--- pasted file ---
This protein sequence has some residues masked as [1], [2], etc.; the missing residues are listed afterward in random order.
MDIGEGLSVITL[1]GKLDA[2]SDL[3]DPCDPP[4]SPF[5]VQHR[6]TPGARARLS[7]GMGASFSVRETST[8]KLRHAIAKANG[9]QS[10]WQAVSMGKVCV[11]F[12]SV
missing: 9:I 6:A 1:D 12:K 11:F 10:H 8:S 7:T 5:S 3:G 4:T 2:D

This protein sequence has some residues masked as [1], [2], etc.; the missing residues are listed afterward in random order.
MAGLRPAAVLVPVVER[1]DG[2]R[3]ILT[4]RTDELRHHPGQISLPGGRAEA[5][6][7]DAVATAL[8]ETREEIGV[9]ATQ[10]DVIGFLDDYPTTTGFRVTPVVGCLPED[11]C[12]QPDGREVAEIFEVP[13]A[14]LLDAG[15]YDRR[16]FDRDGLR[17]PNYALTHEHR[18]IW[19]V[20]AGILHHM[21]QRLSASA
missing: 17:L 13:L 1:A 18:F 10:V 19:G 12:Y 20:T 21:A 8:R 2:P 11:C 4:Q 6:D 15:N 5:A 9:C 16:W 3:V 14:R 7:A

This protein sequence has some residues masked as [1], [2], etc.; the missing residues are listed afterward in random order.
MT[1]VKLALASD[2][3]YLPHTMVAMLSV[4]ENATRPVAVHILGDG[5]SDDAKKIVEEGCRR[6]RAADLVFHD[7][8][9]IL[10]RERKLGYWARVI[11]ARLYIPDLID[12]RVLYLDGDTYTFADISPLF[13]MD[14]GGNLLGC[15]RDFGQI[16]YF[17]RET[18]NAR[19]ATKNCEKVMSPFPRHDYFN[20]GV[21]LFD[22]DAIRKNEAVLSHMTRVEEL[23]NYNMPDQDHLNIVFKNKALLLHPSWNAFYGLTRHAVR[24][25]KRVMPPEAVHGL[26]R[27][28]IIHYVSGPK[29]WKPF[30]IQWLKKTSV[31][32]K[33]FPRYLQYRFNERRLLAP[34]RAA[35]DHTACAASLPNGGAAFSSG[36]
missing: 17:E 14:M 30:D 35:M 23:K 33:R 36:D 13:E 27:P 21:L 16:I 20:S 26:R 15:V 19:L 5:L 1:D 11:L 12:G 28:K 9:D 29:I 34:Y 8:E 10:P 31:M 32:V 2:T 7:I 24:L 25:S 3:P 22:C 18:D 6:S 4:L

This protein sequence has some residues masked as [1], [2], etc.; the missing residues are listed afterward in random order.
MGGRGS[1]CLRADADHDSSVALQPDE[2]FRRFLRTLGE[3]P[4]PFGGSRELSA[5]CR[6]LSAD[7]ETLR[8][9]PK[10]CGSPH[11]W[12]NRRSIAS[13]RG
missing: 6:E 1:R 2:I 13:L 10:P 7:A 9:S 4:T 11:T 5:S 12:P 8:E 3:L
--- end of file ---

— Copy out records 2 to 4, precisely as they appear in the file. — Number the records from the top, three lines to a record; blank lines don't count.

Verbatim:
This protein sequence has some residues masked as [1], [2], etc.; the missing residues are listed afterward in random order.
MAGLRPAAVLVPVVER[1]DG[2]R[3]ILT[4]RTDELRHHPGQISLPGGRAEA[5][6][7]DAVATAL[8]ETREEIGV[9]ATQ[10]DVIGFLDDYPTTTGFRVTPVVGCLPED[11]C[12]QPDGREVAEIFEVP[13]A[14]LLDAG[15]YDRR[16]FDRDGLR[17]PNYALTHEHR[18]IW[19]V[20]AGILHHM[21]QRLSASA
missing: 17:L 13:L 1:A 18:F 10:V 19:G 12:Y 20:T 21:A 8:R 2:P 11:C 4:Q 6:D 15:N 5:A 9:C 16:W 3:V 14:R 7:A

This protein sequence has some residues masked as [1], [2], etc.; the missing residues are listed afterward in random order.
MT[1]VKLALASD[2][3]YLPHTMVAMLSV[4]ENATRPVAVHILGDG[5]SDDAKKIVEEGCRR[6]RAADLVFHD[7][8][9]IL[10]RERKLGYWARVI[11]ARLYIPDLID[12]RVLYLDGDTYTFADISPLF[13]MD[14]GGNLLGC[15]RDFGQI[16]YF[17]RET[18]NAR[19]ATKNCEKVMSPFPRHDYFN[20]GV[21]LFD[22]DAIRKNEAVLSHMTRVEEL[23]NYNMPDQDHLNIVFKNKALLLHPSWNAFYGLTRHAVR[24][25]KRVMPPEAVHGL[26]R[27][28]IIHYVSGPK[29]WKPF[30]IQWLKKTSV[31][32]K[33]FPRYLQYRFNERRLLAP[34]RAA[35]DHTACAASLPNGGAAFSSG[36]
missing: 17:E 14:M 30:D 35:M 23:K 33:R 36:D 13:E 27:P 21:L 16:I 20:S 26:R 15:V 19:L 5:L 1:D 11:L 12:G 28:K 9:D 29:I 34:Y 8:E 10:P 31:M 32:V 2:T 7:I 24:L 25:S 3:P 22:C 18:D 6:S 4:L

This protein sequence has some residues masked as [1], [2], etc.; the missing residues are listed afterward in random order.
MGGRGS[1]CLRADADHDSSVALQPDE[2]FRRFLRTLGE[3]P[4]PFGGSRELSA[5]CR[6]LSAD[7]ETLR[8][9]PK[10]CGSPH[11]W[12]NRRSIAS[13]RG
missing: 6:E 1:R 2:I 13:L 10:P 7:A 9:S 4:T 11:T 5:S 12:P 8:E 3:L